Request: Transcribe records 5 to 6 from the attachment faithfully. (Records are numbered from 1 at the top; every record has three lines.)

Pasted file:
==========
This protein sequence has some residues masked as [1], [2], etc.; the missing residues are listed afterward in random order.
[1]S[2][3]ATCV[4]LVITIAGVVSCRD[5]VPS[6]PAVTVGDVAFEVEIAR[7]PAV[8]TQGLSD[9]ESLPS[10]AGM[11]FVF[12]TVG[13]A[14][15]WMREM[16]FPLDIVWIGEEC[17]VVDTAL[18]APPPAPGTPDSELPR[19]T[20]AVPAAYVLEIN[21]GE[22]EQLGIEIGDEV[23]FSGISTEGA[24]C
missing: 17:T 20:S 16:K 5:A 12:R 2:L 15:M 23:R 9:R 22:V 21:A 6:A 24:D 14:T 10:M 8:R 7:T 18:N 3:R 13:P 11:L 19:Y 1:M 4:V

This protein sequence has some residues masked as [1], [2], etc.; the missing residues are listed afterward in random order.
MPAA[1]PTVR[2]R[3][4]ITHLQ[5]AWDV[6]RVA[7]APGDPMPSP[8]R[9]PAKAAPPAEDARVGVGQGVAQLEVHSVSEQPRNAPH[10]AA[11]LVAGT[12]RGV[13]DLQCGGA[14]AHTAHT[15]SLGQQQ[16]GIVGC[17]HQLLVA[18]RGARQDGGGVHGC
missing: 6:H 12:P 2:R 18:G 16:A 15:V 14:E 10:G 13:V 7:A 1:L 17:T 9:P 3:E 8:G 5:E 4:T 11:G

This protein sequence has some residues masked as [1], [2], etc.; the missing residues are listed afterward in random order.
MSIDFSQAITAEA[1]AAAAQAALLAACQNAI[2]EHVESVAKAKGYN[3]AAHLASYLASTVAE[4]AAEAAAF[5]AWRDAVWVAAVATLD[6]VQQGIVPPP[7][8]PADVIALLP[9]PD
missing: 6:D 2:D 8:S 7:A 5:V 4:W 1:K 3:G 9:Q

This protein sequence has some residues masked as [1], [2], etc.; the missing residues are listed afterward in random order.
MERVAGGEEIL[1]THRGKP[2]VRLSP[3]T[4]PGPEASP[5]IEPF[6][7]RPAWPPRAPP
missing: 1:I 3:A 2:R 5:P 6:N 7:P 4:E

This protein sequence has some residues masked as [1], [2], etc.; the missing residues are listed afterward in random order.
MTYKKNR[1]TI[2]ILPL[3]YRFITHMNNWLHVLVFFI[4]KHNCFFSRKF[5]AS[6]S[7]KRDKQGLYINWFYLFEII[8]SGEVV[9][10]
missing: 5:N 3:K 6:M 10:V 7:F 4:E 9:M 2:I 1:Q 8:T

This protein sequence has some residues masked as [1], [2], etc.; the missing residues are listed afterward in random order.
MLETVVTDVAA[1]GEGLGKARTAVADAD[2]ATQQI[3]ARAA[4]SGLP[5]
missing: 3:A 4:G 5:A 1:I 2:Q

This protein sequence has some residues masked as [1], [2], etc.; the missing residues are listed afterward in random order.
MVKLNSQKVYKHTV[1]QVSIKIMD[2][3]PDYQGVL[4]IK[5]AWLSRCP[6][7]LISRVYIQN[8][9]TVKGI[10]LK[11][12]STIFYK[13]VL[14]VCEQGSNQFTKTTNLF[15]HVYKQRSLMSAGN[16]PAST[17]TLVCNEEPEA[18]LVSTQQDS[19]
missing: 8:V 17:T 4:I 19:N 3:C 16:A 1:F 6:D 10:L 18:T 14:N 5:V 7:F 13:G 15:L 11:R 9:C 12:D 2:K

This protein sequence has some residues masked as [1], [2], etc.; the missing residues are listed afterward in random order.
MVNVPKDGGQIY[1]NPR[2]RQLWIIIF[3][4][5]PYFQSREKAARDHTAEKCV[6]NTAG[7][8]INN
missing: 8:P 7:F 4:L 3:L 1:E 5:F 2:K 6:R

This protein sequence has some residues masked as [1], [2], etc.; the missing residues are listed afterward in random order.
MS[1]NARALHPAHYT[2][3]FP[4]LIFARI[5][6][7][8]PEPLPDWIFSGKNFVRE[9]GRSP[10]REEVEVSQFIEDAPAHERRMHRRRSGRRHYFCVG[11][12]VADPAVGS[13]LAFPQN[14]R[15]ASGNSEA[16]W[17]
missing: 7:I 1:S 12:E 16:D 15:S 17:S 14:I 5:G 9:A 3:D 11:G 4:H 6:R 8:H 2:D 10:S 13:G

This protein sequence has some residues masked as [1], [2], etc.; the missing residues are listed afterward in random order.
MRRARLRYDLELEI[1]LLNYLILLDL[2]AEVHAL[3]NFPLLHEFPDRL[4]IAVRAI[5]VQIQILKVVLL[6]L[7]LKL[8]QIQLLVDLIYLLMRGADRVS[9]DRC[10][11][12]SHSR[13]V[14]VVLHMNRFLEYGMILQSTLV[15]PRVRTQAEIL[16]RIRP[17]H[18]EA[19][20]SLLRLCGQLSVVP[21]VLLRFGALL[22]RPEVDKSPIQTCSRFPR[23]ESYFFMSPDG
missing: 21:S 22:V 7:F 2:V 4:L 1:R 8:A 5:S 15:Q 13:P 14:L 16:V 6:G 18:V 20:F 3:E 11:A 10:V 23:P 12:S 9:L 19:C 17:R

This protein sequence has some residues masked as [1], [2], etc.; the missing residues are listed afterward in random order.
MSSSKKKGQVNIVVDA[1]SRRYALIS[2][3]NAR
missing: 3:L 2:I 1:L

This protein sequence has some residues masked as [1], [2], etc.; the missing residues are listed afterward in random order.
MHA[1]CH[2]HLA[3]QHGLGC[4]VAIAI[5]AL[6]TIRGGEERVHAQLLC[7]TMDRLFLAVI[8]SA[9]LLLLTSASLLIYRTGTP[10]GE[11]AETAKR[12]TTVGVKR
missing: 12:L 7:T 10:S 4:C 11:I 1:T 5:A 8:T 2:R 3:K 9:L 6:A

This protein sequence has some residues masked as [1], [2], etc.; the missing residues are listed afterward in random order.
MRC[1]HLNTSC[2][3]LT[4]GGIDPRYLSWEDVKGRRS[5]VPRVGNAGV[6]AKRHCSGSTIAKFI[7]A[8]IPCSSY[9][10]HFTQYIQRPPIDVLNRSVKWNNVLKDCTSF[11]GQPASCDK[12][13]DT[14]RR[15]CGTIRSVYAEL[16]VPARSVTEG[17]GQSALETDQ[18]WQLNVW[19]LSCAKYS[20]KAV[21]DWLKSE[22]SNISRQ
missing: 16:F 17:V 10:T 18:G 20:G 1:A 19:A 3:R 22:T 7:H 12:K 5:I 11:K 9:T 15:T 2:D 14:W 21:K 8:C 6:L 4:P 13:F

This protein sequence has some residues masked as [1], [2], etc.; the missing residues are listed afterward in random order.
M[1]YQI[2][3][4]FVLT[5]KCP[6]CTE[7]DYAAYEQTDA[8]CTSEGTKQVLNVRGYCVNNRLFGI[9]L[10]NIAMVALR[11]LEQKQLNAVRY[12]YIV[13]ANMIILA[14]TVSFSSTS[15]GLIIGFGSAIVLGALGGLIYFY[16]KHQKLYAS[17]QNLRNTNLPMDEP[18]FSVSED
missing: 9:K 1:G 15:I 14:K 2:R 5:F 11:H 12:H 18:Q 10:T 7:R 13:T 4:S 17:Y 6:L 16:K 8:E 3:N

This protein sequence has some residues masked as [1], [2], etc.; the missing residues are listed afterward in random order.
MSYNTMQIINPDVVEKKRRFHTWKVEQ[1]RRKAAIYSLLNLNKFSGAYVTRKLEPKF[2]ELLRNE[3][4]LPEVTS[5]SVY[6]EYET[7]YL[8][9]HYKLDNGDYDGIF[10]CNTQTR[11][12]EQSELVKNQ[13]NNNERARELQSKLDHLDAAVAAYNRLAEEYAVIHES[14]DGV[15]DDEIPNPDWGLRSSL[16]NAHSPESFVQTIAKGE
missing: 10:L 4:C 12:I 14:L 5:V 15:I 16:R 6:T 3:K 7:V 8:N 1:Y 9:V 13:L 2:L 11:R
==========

This protein sequence has some residues masked as [1], [2], etc.; the missing residues are listed afterward in random order.
MTYKKNR[1]TI[2]ILPL[3]YRFITHMNNWLHVLVFFI[4]KHNCFFSRKF[5]AS[6]S[7]KRDKQGLYINWFYLFEII[8]SGEVV[9][10]
missing: 5:N 3:K 6:M 10:V 7:F 4:E 9:M 2:I 1:Q 8:T

This protein sequence has some residues masked as [1], [2], etc.; the missing residues are listed afterward in random order.
MLETVVTDVAA[1]GEGLGKARTAVADAD[2]ATQQI[3]ARAA[4]SGLP[5]
missing: 3:A 4:G 5:A 1:I 2:Q